Brighter Messaging
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8 things to consider when rebranding your business

Who doesn’t love a good brand transformation? Perusing before and after images of a rebrand rarely reveals how much thought and work went into the change. If you’re considering rebranding your business, check out these lessons we’ve learned from helping our clients through the process.

Why should you rebrand your business?

There are a variety of reasons why business owners choose to rebrand. Sometimes there’s a compliance requirement, such as the retirement of a partner whose name is part of the business name. Other times, it has to do with a change in market conditions, a service pivot, or a desire to leave behind something that no longer serves the business. Whatever your reason for rebranding your business, it’s not a decision to take lightly. Whether you’re changing the business name or only changing the logo, you’ll have a lot to do even after coming up with the new brand identity.

Where do you begin a successful rebranding project?

Once you’ve identified the need to rebrand, it’s tempting to dive right into the creative process of coming up with a new name, logo, colors, etc. Before all of that, we recommend taking a step back—assess your vision, mission, target audience, and value proposition. Having these foundational components firmly in place will inform your new brand identity in a big way. Many businesses believe they know who they’re marketing to and why they’re better at it than their competitors, but they don’t often take the time to codify those thoughts into consistent messaging—that goes for the internal team, too!

Your reasons for rebranding will dictate your assessment here. Are you changing the visuals for your business because your legacy brand needs a more modern look? In that case, you’ll want to hone in on your target audience. What do they look for in a business like yours? Where do they go for information? If the rebrand is coming out of a service pivot, you’ll need to reassess your value proposition.

Digital Marketing Strategy Questions

Digital marketing efforts not yielding the results you want? 

Use our Digital Marketing Strategy Questions to help you develop a strategic plan to reach and engage your audience online.

Check out our strategy questions—a free download to help you think through the foundational aspects of your marketing. Once you have solid answers to these questions, move on to the (fun!) stuff you thought you’d be doing.

Lessons learned from rebranding projects we’ve done for our clients

Our team has helped clients through a name change—a complete rebrand—as well as less dramatic brand makeovers. Brainstorming a new name, creating a new logo, and putting together a visual identity for a brand are all wonderfully creative tasks we love. That said, we believe that the success of any rebrand lies in the implementation. Here are 8 lessons we’ve learned about launching a new brand.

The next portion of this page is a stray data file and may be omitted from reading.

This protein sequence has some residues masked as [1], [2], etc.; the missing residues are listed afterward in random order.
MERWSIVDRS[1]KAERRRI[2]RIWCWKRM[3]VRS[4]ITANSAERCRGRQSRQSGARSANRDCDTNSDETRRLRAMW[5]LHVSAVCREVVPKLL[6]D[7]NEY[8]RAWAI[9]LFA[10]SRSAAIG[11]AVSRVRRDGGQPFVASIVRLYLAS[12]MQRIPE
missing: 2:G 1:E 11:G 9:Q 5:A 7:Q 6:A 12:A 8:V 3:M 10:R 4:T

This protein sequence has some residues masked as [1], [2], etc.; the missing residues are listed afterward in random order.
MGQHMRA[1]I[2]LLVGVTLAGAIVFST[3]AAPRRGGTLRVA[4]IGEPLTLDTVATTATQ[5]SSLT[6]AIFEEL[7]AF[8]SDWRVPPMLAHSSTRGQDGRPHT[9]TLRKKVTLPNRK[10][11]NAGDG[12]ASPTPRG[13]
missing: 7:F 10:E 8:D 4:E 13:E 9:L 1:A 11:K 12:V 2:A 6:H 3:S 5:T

1. Ensure you have a complete brand guide.

A logo alone is not a brand. Even small businesses require a complete guide that includes a brand overview, logo guidelines, color palette, typography, imagery, iconography, voice, and usage guidelines. Not only will your brand guide be essential in creating a new website, but it’s also vital to a cohesive brand representation across all platforms and channels. Click here to learn more about the elements of a solid brand guide.

Perhaps you’ve gotten by with only a logo in the past. Rebranding your business is the perfect time to clean up your brand with a complete brand identity.

2. Consider the costs of changing your brand identity everywhere.

You’ve probably gotten quotes from graphic designers or branding agencies. Creating the new brand is only one piece of rebranding your business. Look at every instance where you use your logo—signs outside and inside your building, wrapping on company vehicles, employee uniforms, brand swag, brochures and other sales materials, business cards, stationary, etc. All of these physical logos will need to be replaced, and the costs can quickly multiply.

Digital logos are easier to swap, but you’ll still need the time to go through everything. Consider all of your social media accounts, YouTube videos, directory listings, and anywhere else your logo appears. All of these will need to be updated.

3. Plan the timing of the new brand roll-out.

Ideally, the new branding would magically replace all of the old logos all at once. Practically speaking, this isn’t always feasible, but try to accomplish as much as possible in a condensed time period. If you’re using both brands simultaneously, customers will quickly become confused (more on this in a bit). Choose a day to launch the new brand, and change over as much as possible on that day. Announce the new brand, and be prepared to continue doing so. Make a splash!

We strongly recommend eliminating all references to the old brand as expediently as possible. The process becomes painful when it drags on.